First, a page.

Workaholic Tendencies

April 9th, 2014



I have many flaws. I have a lot of pride in the weight room (I’ll never get over the fact that I’ll never be able to overhead press my body weight unless I go on steroids), I procrastinate and whenever I stress out I basically shut down.  I have many more—but, my least favorite flaw is that I’m a workaholic.


My name is Katii Sheffield, and I’m a workaholic.


I have three jobs, but being a server at a family priced restaurant seems to take up most of my time.  Ever since I began working at the restaurant my freshman year, a conversation with one of my friends often goes along the lines of: “Hey, do you want to go to (insert something fun here) at 7 p.m. on Friday?” I’ll groan: “No, I have work.”


Meanwhile, one of my conversations with one of my managers goes something along the lines of: “Hey, can you pick up Friday at 5 p.m.?” Me: “Yeah, I guess.” Every time I get ready for a shift, I wish I were doing something more fun with my friends.


So why do I do this to myself? I take pride in my work; I’ve been fighting for fiscal independence from my parents since I was 16 years old. I loathe having to rely on others for money or being in debt. And now that I live off-campus, I’m fighting even harder to prove than I can be fiscally independent.


But that’s not the reason I’m a workaholic. It’s because I like coming out with a wad of cash and a handful of change at the end of my shift. I like seeing the numbers in my bank account rise. I take pride in that growing amount of money I’ve been putting aside for life after graduation.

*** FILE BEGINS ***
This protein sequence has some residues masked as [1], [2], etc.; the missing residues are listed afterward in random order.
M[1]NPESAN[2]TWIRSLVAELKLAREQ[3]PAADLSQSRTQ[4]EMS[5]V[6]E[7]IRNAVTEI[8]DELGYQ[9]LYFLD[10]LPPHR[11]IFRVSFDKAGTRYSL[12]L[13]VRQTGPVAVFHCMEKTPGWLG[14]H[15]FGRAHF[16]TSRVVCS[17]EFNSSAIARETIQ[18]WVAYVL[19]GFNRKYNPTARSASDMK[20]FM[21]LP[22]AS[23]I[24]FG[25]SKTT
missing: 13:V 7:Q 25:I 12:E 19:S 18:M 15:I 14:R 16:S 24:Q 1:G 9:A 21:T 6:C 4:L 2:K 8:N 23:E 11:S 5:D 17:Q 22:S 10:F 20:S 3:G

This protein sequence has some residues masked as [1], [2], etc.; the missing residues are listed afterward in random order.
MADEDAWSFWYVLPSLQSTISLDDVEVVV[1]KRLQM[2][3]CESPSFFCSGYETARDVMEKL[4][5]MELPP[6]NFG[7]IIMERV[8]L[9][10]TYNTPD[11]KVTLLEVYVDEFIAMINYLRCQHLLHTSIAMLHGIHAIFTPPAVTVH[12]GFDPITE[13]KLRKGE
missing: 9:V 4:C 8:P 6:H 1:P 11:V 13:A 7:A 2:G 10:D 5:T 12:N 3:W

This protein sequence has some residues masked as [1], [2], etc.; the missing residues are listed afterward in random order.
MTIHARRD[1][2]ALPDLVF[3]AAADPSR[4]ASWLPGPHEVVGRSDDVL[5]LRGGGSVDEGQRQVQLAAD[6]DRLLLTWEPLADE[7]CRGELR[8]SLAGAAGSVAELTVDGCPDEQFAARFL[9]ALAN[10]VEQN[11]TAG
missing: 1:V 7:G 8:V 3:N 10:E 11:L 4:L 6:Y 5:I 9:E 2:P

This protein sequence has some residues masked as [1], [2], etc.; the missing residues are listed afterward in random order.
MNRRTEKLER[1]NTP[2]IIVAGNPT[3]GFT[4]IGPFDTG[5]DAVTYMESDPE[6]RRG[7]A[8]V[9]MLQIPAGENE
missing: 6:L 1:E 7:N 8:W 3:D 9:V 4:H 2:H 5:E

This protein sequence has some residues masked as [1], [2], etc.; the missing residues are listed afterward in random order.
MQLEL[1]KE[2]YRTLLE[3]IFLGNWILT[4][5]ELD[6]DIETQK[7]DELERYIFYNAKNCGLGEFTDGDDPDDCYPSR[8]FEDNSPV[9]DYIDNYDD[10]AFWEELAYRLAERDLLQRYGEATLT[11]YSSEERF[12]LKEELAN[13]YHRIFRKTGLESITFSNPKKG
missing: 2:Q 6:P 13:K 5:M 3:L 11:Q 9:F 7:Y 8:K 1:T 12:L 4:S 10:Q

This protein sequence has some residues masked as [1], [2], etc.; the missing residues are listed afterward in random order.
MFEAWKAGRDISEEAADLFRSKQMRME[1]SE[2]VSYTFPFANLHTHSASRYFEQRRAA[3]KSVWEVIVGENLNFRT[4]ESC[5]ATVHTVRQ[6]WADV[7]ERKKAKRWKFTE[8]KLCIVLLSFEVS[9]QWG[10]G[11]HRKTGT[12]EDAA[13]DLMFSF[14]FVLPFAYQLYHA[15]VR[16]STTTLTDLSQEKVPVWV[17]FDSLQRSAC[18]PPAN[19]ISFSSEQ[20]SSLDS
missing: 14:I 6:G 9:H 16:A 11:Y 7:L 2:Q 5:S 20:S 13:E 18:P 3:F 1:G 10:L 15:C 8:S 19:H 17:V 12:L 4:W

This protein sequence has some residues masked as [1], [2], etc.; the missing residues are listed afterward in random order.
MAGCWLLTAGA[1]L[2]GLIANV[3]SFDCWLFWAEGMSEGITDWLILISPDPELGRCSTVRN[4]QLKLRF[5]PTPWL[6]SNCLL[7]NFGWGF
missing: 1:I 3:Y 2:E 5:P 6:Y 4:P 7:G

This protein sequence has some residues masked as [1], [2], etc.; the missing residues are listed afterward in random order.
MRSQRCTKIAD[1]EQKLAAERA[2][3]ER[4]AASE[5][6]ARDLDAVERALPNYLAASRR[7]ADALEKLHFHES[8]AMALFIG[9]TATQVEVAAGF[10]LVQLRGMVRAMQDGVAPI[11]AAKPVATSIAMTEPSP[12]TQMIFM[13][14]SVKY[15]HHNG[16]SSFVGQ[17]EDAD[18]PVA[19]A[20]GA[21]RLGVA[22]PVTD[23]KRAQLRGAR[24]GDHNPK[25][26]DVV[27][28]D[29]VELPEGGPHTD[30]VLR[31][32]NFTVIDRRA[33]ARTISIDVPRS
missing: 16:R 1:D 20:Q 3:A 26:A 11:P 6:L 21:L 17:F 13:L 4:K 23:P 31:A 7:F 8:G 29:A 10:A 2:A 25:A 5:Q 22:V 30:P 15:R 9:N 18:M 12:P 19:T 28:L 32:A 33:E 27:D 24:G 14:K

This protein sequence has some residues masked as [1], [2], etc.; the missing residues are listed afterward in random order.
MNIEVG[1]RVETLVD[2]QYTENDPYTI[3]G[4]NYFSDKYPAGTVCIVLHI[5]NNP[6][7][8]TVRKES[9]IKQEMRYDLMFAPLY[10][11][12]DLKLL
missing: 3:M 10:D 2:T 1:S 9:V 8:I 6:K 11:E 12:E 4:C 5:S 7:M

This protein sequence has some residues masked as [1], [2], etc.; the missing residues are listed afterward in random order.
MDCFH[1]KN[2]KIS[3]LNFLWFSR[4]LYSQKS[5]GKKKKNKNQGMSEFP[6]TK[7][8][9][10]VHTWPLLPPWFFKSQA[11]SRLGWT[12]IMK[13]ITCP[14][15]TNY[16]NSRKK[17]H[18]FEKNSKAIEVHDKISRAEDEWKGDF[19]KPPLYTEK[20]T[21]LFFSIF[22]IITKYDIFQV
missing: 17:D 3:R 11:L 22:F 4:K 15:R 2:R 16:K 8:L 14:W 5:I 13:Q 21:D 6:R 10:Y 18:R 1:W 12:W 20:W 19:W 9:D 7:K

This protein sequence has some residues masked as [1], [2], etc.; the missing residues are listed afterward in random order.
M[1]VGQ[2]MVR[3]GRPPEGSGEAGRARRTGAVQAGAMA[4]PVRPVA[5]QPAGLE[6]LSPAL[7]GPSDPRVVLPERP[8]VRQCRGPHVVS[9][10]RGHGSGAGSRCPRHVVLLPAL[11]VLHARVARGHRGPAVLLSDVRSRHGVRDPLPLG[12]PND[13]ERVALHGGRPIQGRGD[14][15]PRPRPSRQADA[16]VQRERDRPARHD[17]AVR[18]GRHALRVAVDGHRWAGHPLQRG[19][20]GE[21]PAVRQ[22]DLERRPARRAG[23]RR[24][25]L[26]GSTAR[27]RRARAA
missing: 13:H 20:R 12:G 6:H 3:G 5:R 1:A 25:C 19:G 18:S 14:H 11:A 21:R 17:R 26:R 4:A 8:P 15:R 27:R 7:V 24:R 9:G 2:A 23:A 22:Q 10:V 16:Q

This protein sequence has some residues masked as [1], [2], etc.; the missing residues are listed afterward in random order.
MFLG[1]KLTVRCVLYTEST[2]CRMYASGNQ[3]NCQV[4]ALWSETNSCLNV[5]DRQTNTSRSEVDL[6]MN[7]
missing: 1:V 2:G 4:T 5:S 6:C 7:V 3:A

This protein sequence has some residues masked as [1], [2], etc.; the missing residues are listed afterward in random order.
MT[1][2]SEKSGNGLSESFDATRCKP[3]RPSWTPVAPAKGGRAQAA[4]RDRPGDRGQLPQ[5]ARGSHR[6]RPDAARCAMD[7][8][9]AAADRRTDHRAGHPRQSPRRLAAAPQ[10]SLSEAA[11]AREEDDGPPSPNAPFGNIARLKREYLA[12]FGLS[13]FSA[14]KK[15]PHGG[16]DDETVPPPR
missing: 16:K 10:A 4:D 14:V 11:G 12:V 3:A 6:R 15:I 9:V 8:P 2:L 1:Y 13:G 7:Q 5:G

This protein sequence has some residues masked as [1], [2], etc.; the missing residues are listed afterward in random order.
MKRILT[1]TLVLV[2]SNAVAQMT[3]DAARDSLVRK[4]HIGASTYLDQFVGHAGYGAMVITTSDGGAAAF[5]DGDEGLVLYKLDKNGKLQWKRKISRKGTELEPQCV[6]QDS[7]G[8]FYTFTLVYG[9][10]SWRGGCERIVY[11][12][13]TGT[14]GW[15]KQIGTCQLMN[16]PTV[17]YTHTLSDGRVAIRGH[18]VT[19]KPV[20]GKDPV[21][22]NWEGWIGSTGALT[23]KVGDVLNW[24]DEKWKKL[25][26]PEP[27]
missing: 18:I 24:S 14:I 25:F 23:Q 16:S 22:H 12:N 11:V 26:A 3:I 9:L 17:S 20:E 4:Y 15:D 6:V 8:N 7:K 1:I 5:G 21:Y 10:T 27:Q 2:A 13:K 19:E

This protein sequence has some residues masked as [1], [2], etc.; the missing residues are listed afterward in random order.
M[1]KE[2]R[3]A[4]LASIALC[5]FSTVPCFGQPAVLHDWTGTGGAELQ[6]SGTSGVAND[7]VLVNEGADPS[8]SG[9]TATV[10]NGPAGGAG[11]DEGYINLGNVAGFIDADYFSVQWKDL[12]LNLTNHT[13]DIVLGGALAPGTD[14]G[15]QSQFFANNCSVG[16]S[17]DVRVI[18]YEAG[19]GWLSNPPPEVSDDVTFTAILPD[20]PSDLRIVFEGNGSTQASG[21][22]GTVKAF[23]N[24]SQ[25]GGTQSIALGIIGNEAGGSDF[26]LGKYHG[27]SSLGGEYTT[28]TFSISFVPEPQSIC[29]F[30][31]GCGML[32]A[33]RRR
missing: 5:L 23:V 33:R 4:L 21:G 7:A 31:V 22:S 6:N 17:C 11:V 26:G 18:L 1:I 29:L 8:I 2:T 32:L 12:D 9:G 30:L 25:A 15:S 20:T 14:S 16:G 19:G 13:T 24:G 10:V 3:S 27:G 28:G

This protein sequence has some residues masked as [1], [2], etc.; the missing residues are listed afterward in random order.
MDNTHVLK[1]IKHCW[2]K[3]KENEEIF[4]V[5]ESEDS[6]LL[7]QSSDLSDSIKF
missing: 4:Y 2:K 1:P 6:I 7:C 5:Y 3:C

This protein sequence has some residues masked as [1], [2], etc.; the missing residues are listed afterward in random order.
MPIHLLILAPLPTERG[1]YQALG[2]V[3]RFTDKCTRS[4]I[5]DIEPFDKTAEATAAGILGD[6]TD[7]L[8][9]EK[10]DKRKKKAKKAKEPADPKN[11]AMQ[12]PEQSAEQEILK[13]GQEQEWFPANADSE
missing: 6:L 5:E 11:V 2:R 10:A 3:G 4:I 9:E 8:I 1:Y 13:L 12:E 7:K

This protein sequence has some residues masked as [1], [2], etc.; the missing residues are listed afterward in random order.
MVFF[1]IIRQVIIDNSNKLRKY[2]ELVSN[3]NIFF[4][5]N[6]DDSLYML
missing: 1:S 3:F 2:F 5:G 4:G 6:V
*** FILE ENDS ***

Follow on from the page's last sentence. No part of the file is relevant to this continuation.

But I also hate that. I’ve become reliant on what I make shift to shift. While most jobs pay every week or two, as a server, I get a paycheck nearly every time I work. Instead of waiting for a paycheck, I can burn money the moment I get off the clock.


I’ve become impatient about waiting for my money. I’d rather have a small amount now instead of a large amount in two weeks.


What a terrible way to live.


No longer do I want to come in for more than I’m scheduled for. No longer do I want to work weekends. I want to break this vicious cycle I’m in. I want to change. But I’ve been saying that for two years.


Don’t be like me. Don’t come into work just because your manager calls you; they can call other people. Go out with friends. Don’t live by what is in your pocket by the end of the night, wait for that bi-monthly paycheck. Or else your college memories will soon be filled with spilled coffee and broken plates. That’s not what college is about.


Maybe I’ll even listen to me.


Contact Katii Sheffield at